Thu. Apr 25th, 2024

Ex-council member’s claim of retaliatory arrest for criticizing local officials reaches Supreme Court

By 37ci3 Mar20,2024

WASHINGTON — The Supreme Court on Wednesday weighed whether a Texas woman who worked for a small city council could file a retaliation claim after she was arrested after criticizing a high-ranking official.

Silvia Gonzalez, then 72, was arrested in 2019 after running as a critic of the city manager after taking office as a council member in Castle Hills, Texas.

He was accused of improperly producing a state document known as a citizen’s application.

Gonzalez said he accidentally mixed up the petition with other documents.

The charges were eventually dropped, but only after Gonzalez, who had no crime, spent a day in jail. He also resigned from the City Council.

Gonzalez later sued, saying the arrest was a form of retaliation against him for voicing his grievances against City Manager Ryan Rapelier. He argued that the officers violated the First Amendment to the Constitution, which protects free speech rights.

Castle Hills Mayor Edward Trevino, then-Police Chief John Siemens and attorney Alex Wright, who was hired to assist in the investigation, were named as defendants.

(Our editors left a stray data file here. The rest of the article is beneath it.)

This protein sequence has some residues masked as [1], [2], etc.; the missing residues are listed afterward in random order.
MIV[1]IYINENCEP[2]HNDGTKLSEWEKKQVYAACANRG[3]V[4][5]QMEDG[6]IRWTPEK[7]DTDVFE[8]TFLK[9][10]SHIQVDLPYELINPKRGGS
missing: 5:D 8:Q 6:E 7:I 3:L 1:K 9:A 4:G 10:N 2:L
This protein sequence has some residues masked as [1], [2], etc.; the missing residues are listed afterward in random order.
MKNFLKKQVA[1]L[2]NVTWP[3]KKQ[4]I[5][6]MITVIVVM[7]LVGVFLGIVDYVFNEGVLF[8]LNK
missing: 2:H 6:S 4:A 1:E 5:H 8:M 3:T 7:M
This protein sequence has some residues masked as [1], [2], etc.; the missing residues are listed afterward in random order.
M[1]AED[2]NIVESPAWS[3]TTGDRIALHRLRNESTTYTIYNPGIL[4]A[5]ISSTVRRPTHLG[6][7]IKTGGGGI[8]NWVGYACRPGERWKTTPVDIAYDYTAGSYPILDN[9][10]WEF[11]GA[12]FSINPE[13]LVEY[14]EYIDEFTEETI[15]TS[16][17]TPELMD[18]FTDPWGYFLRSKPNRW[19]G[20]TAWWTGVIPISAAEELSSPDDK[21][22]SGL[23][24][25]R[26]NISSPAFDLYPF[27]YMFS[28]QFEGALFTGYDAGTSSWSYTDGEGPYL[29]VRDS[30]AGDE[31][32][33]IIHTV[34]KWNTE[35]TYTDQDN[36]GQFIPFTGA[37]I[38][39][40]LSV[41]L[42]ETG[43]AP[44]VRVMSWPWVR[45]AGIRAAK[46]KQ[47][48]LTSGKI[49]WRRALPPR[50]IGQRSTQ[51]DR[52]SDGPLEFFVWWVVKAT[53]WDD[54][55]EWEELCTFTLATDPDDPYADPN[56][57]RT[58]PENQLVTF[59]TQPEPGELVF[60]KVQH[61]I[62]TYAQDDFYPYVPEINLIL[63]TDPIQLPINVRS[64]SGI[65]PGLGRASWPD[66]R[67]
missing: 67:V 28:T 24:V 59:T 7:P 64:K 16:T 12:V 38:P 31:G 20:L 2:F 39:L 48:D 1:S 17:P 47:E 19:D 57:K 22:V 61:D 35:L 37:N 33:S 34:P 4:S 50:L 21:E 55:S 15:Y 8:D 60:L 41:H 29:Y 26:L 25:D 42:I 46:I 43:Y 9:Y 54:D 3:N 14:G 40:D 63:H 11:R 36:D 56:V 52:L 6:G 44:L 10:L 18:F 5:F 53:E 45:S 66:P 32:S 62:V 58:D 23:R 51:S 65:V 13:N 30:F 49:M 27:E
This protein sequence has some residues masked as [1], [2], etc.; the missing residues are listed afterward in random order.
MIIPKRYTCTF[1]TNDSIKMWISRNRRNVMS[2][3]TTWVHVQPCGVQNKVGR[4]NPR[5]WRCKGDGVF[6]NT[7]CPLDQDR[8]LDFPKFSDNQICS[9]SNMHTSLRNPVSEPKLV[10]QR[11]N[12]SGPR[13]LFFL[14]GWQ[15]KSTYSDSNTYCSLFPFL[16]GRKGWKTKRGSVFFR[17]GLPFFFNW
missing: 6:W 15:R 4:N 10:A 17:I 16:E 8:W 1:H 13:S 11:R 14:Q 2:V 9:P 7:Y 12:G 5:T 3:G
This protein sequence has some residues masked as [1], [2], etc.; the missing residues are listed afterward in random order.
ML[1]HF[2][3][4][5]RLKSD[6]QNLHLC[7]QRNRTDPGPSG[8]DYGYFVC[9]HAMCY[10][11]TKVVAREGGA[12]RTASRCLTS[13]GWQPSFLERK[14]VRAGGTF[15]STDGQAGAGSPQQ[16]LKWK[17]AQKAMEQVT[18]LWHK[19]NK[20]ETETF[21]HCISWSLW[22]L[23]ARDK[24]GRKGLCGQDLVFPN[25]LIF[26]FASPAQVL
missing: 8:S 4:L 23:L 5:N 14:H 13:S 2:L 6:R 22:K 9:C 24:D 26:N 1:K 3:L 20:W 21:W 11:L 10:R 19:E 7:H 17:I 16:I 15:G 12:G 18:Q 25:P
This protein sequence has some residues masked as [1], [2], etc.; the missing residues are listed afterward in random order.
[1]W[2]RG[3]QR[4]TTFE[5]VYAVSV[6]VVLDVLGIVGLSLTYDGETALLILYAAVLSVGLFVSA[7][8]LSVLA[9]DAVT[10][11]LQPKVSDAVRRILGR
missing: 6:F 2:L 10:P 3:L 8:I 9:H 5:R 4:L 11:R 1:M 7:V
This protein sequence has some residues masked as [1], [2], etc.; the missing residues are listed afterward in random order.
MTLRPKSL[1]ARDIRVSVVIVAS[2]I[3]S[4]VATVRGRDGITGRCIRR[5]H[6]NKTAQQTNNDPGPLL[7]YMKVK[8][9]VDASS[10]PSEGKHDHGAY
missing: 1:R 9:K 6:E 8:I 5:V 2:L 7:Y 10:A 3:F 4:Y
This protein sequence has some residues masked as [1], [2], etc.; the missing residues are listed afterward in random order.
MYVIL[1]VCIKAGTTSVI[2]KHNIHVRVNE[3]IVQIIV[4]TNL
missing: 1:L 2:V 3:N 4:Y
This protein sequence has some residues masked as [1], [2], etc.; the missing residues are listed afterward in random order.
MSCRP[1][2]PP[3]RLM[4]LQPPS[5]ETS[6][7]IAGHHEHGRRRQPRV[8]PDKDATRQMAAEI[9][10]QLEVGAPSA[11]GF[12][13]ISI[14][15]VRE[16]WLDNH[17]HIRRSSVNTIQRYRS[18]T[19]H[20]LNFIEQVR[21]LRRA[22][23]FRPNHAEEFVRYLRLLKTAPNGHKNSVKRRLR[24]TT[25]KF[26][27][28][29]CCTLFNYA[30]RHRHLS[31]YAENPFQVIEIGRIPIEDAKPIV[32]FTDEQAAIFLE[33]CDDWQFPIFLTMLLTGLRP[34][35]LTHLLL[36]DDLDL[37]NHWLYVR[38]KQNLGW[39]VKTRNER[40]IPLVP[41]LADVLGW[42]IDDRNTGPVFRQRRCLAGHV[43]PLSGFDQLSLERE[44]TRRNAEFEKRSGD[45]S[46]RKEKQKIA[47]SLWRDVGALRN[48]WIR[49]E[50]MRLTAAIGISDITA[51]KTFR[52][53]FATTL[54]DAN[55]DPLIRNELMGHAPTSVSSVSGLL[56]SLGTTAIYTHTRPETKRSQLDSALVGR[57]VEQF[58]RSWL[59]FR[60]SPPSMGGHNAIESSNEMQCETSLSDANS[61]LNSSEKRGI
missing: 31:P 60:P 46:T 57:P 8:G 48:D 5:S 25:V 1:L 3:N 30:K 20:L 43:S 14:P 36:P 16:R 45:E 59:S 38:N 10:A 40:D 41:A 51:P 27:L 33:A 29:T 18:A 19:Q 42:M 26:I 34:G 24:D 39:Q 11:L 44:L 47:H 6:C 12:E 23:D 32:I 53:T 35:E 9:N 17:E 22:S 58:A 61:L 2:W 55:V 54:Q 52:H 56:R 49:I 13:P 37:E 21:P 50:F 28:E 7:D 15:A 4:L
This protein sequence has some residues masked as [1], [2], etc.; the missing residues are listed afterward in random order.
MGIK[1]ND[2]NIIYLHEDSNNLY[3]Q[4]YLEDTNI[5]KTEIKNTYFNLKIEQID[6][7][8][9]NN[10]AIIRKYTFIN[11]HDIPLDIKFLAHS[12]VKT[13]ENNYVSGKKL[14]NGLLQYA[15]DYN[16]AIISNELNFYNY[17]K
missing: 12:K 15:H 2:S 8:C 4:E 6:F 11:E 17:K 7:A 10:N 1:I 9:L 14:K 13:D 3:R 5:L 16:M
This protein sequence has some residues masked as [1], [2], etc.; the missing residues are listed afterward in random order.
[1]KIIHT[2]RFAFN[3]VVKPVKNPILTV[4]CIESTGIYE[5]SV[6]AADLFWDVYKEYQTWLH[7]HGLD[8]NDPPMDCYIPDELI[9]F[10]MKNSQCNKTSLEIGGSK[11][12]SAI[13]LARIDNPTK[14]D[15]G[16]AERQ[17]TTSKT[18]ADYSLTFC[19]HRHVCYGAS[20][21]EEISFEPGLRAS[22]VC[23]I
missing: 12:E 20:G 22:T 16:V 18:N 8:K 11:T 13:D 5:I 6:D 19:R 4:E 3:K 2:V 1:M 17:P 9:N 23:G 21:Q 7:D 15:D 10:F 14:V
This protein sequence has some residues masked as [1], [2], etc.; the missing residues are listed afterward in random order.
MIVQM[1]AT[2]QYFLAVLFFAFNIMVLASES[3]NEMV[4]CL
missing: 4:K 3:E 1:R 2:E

At issue in the Supreme Court is Gonzalez’s effort to clear a procedural bar to proceed with his lawsuit. Under Supreme Court precedent, it is difficult for plaintiffs to bring a civil rights claim if the police had probable cause to make an arrest.

Gonzalez’s attorneys at the Institute for Justice, a libertarian legal group, say she should be able to file a lawsuit against Nieves Bartlett based on the 2019 Supreme Court ruling.

That ruling says that a case can go forward in limited circumstances if the plaintiff can show that other similarly situated people were not arrested, even if there was probable cause.

A federal judge denied the defendants’ motion to dismiss the suit because they were protected under the statutory doctrine of qualified immunity, which holds that claims for damages against law enforcement or government officials must involve a violation of clearly defined rights. events. Gonzalez “does not have to allege or prove the absence of probable cause,” the judge said.

But the 5th U.S. Circuit Court of Appeals in New Orleans overturned that decision, saying Gonzalez’s lawsuit was barred by a probable cause issue.

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By 37ci3

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